When you’re faced with a conflict or the possibility of looking stupid, you lose your good intentions and the gumption to sustain a change. This is why you have to be able to speak the truth and accept that you’re not perfect.  One thing I think everyone should do is get up in the morning and say the Serenity Prayer:

God, grant me the serenity to accept the things I cannot change,
The courage to change the things I can,
And wisdom to know the difference.

Knowing what you can and cannot change is probably the most important piece of information you can get into your head at the beginning of the day. If you say it out loud, it will have a lot less power over you.

Finally, you can’t beat yourself up when you try and things don’t go perfectly. There’s a difference between healthy and unhealthy perfectionism.  Healthy perfectionism means that you use your drive to learn and challenge yourself. It is unhealthy to beat yourself up when you make mistakes – that’s something ALL humans do. Otherwise, your life will be a total retreat.

Have you ever shot pool, played golf, or done any other type of sport where you have to control a part of your body to move something else? No matter how much training you’ve had, when you’re stressed, nervous, scared or challenged, you tend to revert back to old familiar habits. This happens to me when I play tennis. When I’m feeling stressed or pressured, I tend to bring my elbow in and do a chop shot. The way I recover is by saying in my brain, “It doesn’t matter if you miss the ball. What matters is that you continue to do the right swing, and eventually, you’ll be hitting all the balls correctly.”  This may seem like a silly example, but the same mindset applies to all aspects of your life.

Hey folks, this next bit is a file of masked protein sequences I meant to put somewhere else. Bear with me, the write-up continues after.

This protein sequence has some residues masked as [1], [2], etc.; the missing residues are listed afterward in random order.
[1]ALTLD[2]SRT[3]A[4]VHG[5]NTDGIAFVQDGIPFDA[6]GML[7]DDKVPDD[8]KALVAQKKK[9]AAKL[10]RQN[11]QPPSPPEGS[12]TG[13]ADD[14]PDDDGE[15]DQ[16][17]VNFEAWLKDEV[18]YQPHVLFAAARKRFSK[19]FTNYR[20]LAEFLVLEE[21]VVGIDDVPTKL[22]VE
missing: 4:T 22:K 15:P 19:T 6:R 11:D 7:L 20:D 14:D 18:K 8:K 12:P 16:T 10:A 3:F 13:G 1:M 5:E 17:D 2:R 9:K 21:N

Should You Give Your Kid an Allowance?

A question I get asked frequently by parents who call my show is, “Should I give my child an allowance, and if so, how much should I give them?” Here are my thoughts…

According to one study, the top reason parents give their children a weekly allowance is to minimize the time they have to deal with them. “Here’s some money, now leave me alone” is about as far as most of the so-called teaching goes.

However, allowances are important because they teach kids at a young age the very valuable lesson that you must earn the things you have.  The more your kids learn a sense of earning, the more they will respect money, the more they will respect themselves for earning it, and the more control they will have over their lives in the future.

Giving your child an allowance also teaches them about budgeting.  Kids who aren’t brought up with a sense of saving tend not to do well in their 20s.

I think a basic allowance should be based on your child’s age.  If they’re 8 years old, they should get $8; if they’re 15, they get $15, etc.  Now, what can your child do with $15?  Not a whole lot, but it’s the beginning of teaching them something about money and controlling impulses.